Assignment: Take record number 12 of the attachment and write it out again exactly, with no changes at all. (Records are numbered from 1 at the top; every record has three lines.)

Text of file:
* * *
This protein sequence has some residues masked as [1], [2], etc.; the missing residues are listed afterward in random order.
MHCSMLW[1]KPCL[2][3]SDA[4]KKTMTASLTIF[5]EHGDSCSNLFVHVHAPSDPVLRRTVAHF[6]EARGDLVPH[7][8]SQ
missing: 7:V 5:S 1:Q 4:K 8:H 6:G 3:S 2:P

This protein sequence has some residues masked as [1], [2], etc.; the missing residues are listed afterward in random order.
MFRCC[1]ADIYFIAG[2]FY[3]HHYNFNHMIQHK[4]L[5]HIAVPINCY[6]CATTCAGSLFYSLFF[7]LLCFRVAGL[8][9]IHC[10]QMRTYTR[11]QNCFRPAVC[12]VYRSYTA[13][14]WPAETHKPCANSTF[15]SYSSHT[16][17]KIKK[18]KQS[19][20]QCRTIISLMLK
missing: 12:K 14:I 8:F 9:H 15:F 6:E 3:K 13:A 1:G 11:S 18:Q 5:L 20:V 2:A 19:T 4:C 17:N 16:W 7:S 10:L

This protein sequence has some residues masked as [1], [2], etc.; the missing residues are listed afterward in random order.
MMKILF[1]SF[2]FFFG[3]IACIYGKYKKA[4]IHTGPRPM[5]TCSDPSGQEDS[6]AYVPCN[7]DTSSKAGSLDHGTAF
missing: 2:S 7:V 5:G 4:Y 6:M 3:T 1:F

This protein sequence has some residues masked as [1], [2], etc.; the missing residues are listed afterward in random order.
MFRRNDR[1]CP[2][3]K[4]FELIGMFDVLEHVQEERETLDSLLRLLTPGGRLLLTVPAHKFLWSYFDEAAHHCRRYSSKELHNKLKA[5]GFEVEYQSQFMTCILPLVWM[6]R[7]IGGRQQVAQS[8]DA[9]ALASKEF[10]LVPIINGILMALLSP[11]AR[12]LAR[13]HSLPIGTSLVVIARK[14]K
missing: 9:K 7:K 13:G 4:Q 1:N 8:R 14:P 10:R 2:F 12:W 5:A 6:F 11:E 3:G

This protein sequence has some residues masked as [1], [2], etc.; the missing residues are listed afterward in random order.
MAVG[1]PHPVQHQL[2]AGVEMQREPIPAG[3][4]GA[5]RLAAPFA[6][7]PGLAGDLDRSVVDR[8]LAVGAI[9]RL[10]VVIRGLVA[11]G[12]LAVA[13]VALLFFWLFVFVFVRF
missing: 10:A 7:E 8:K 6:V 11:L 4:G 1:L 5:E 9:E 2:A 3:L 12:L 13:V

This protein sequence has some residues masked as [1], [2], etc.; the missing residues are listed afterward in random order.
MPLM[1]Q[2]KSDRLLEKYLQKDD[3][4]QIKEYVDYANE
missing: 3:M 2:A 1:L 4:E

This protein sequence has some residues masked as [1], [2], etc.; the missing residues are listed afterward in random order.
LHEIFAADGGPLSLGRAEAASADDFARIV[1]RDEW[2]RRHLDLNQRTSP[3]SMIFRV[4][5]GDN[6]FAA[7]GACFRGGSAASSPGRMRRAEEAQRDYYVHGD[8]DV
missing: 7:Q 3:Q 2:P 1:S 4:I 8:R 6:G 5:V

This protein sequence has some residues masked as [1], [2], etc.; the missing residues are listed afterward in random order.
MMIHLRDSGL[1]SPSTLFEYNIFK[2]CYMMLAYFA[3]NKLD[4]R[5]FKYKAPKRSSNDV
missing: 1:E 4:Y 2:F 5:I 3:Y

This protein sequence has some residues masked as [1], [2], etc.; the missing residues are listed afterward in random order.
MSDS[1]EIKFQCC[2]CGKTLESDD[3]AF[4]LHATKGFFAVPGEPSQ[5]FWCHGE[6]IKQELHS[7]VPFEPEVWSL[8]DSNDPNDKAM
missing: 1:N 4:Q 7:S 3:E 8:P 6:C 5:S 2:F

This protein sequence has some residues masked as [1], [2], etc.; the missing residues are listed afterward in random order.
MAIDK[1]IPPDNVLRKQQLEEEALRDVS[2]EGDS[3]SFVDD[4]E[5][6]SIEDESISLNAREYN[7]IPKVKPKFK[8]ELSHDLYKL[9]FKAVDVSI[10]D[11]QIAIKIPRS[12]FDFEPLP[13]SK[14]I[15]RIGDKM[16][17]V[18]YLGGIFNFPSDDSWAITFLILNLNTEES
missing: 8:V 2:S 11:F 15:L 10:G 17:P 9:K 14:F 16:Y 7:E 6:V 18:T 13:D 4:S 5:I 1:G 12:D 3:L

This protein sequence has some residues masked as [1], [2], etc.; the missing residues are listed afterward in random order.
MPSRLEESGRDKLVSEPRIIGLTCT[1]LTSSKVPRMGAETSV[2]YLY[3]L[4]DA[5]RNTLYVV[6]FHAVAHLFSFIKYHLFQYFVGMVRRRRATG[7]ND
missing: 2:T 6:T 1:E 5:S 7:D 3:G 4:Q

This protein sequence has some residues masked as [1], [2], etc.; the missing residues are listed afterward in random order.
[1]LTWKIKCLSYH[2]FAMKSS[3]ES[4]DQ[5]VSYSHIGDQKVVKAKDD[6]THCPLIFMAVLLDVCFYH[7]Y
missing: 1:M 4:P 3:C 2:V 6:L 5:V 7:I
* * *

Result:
This protein sequence has some residues masked as [1], [2], etc.; the missing residues are listed afterward in random order.
[1]LTWKIKCLSYH[2]FAMKSS[3]ES[4]DQ[5]VSYSHIGDQKVVKAKDD[6]THCPLIFMAVLLDVCFYH[7]Y
missing: 1:M 4:P 3:C 2:V 6:L 5:V 7:I